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How Many Times Must You See an Ad to Remember it?

How Many Times Must You See an Ad to Actually Remember it?

Advertisements on Times Square - Red Crow Marketing

They say it takes 7 times to make something a habit. But does this “Rule of 7” apply to the ads that surround us every day? How many times must we look at a billboard in traffic, scroll past a targeted post on Facebook, or hear the same catchy jingle before we digest and retain it? The scope of advertisements we see in just one day is fascinating. We know we encounter about 4,000-10,000 ads in our immediate surroundings- almost 500 before we even leave the house in the morning! The truth is that we don’t realize most ads are right in front of us until they tell us they exist. Often through strategic placement and relentless repetition.

So how many times must you see an ad to actually remember it? It really depends on a few factors like the individual viewing the ad, the content or message, and the time and place it’s viewed. But a good general rule of thumb is that it takes up to 5 views to read it, up to 10 views to become memorable, and up to 20 views to become a conversion.

What Matters More: Ad Frequency or AD Reach?

  • Ad Frequency

This amusing (and realistic) quote from historic London businessman, Thomas Smith, shows just how much ad frequency may be necessary for the average consumer to notice, retain, be convinced of, and purchase a product or service. You can find the full quote here, but a quick summary is as follows:

The first 4 times you see an advertisement, you hardly notice it – it’s just entering your radar.

The fifth time you see it, you finally read it.

The 6th – 8th times it appears, it starts to annoy you.

By the 9th time, you start to wonder if there’s maybe something to it.

Views 10, 11, and 12 prompts you to casually think about it. Maybe you ask a friend about it or do a quick scan through their website, and the rest is history.

By the 13th time you see an advertisement, the product or service is worth something.

In views 14-19 you slowly convince yourself to make a purchase and start saving for it.

By the 20th time you see the same advertisement, sold.

The psychology behind this is pretty straightforward. The brain needs clear, frequent messages to be stored in long-term memory. Once there, the brand has established recognition and is one step closer to a sale and brand loyalty. For example, anyone who’s paid any attention to advertising in Springfield MO, or the surrounding areas will know the phone number 777-7777 and what it represents. Effective ads like this and others combine the three main types of memory encoding: visual, acoustic, and semantic, to appeal to common memory cues. Music alone can help consumers recall 86% of words verbatim as opposed to 76% in spoken advertisements. The perfect storm of eye-catching visuals, audio that appeals to emotion, and message can make an ad truly memorable. Frequency just helps speed the process up a bit.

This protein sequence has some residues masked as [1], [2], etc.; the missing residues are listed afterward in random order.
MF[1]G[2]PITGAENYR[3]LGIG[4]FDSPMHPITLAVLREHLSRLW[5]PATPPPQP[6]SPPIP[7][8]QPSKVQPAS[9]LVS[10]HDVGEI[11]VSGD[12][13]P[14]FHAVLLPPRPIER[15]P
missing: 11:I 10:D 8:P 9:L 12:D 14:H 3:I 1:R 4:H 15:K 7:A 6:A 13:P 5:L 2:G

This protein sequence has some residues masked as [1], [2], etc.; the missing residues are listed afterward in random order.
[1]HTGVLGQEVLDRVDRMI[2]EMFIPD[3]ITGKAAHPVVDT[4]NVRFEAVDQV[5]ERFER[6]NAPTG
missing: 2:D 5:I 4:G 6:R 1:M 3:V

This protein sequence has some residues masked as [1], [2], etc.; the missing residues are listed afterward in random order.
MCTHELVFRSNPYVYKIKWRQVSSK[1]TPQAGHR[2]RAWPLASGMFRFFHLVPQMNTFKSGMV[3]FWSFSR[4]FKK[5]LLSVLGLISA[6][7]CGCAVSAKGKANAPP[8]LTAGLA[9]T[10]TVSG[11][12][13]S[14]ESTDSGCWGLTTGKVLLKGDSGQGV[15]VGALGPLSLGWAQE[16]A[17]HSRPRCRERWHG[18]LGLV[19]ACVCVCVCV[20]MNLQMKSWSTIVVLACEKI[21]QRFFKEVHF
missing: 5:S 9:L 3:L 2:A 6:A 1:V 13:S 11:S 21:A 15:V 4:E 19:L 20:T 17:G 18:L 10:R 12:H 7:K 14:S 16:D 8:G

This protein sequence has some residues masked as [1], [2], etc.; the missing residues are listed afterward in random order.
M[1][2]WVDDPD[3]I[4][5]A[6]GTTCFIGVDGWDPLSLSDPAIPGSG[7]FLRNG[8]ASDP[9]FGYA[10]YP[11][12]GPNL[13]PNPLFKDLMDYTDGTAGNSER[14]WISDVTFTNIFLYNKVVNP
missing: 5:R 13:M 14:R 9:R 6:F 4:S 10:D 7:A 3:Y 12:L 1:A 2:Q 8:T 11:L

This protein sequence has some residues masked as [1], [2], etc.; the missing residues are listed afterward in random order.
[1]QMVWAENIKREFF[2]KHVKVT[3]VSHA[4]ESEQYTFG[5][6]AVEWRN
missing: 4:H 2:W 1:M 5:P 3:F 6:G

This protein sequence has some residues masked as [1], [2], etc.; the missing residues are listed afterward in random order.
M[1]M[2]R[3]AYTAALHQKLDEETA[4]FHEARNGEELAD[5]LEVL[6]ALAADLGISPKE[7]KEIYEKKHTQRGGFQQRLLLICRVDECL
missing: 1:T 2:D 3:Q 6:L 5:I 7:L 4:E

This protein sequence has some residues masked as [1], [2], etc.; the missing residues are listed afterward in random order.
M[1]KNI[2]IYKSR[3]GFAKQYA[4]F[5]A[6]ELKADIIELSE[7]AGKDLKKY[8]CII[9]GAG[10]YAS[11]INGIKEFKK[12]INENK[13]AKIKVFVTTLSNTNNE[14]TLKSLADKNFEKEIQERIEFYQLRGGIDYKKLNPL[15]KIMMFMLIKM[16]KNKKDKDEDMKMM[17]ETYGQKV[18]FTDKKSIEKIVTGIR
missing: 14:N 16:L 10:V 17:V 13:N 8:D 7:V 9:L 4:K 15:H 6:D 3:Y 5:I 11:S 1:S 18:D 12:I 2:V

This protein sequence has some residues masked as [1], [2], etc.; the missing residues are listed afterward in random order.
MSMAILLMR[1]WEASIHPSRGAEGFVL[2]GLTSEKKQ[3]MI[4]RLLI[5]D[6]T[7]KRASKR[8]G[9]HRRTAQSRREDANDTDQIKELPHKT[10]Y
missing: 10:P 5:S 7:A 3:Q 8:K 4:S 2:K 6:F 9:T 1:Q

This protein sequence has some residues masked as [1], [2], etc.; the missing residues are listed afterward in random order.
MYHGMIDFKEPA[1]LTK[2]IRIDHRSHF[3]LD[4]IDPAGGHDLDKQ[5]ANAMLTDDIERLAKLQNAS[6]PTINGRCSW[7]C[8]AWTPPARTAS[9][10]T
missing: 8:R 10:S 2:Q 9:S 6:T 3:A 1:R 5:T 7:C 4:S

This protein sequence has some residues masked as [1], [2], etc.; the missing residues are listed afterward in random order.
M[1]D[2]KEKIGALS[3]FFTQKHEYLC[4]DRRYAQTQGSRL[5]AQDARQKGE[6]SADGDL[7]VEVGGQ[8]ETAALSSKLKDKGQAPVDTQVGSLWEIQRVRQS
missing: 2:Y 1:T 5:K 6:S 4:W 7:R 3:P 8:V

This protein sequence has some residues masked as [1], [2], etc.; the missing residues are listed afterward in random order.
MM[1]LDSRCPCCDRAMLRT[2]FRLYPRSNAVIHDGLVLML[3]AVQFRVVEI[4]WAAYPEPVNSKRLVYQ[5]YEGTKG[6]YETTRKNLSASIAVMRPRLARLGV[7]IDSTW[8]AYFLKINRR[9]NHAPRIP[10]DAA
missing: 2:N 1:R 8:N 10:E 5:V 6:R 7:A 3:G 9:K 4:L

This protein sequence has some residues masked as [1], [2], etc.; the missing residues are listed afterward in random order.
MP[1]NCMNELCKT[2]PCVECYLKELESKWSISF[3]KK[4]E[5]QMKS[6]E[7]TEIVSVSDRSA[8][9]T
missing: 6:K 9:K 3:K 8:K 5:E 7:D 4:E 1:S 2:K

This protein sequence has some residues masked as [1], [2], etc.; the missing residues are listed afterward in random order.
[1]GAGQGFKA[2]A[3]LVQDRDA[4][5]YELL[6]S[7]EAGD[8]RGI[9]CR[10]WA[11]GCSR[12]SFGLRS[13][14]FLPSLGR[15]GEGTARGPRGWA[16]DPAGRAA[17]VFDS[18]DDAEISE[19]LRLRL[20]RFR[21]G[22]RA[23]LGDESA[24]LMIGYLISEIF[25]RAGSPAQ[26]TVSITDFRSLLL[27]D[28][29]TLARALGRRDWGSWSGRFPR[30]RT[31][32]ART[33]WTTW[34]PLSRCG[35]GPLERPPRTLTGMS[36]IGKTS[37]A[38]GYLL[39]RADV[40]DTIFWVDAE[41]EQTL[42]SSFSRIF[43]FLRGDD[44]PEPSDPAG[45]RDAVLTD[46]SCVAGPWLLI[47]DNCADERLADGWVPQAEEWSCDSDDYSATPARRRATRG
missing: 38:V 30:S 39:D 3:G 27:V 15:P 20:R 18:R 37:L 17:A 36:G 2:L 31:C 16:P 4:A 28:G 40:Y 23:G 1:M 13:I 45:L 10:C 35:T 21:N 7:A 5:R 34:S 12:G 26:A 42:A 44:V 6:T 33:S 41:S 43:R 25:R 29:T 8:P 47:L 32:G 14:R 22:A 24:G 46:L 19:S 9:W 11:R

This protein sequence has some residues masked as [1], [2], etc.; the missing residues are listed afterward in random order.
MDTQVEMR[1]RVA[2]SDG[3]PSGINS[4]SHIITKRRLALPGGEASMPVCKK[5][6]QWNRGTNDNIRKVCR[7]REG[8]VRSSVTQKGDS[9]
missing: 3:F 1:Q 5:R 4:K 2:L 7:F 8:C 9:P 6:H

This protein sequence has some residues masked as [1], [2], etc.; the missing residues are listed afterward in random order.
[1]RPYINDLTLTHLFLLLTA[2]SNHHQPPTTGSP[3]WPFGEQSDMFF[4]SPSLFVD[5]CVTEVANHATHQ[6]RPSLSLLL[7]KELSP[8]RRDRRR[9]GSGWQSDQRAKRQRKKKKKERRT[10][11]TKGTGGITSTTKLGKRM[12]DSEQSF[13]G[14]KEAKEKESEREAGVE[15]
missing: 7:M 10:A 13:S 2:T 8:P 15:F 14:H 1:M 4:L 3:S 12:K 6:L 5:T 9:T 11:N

Person scrolling through social media ads- Red Crow Marketing

  • Ad Reach

Of course, the frequency of an ad doesn’t have much weight if it’s not reaching the right audience. Targeted advertising will tell your target demographic that you exist. And there are so many opportunities for that nowadays. Today, the term “ad” can mean a variety of different avenues. It can mean outdoor, print, or display advertising. It can also mean influencer posts, blogs, or referrals from friends. In a time where ‘TikTok strategist’ is a real job title, an ad’s reach is a priority and engagement is the end goal.

Why Repetition Still Relevant in Advertising

Person erasing memory in drawing -Red Crow Marketing

Unfortunately, after one hour, people retain less than half of the information presented.¹ With the tsunami of advertisements hitting us each day, we would be overwhelmed if we tried to retain every bit of information we encountered. Our brain tends to forget the small, insignificant details, and that’s okay. Remembering every message, sound, and experience would leave less room for more important information. This is why repetition is still an important strategy in advertising. With the product or service at the forefront of the average viewer’s mind, the chances of long-term retention drastically increase.

Stand Out with Expert Help

The rule of 7 may not apply to everything and everyone, but it can certainly help brands leave a lasting impression on the right audience. Red Crow Marketing has been a leading advertising agency in Springfield, MO for almost 20 years, helping businesses increase brand familiarity, gain consumer trust, and stand out from the competition. If you need assistance creating effective advertising campaigns, contact Red Crow Marketing for expert help both in Springfield Missouri.

 

¹https://www.getbridge.com/blog/10-stats-about-learning-retention-youll-want-forget/

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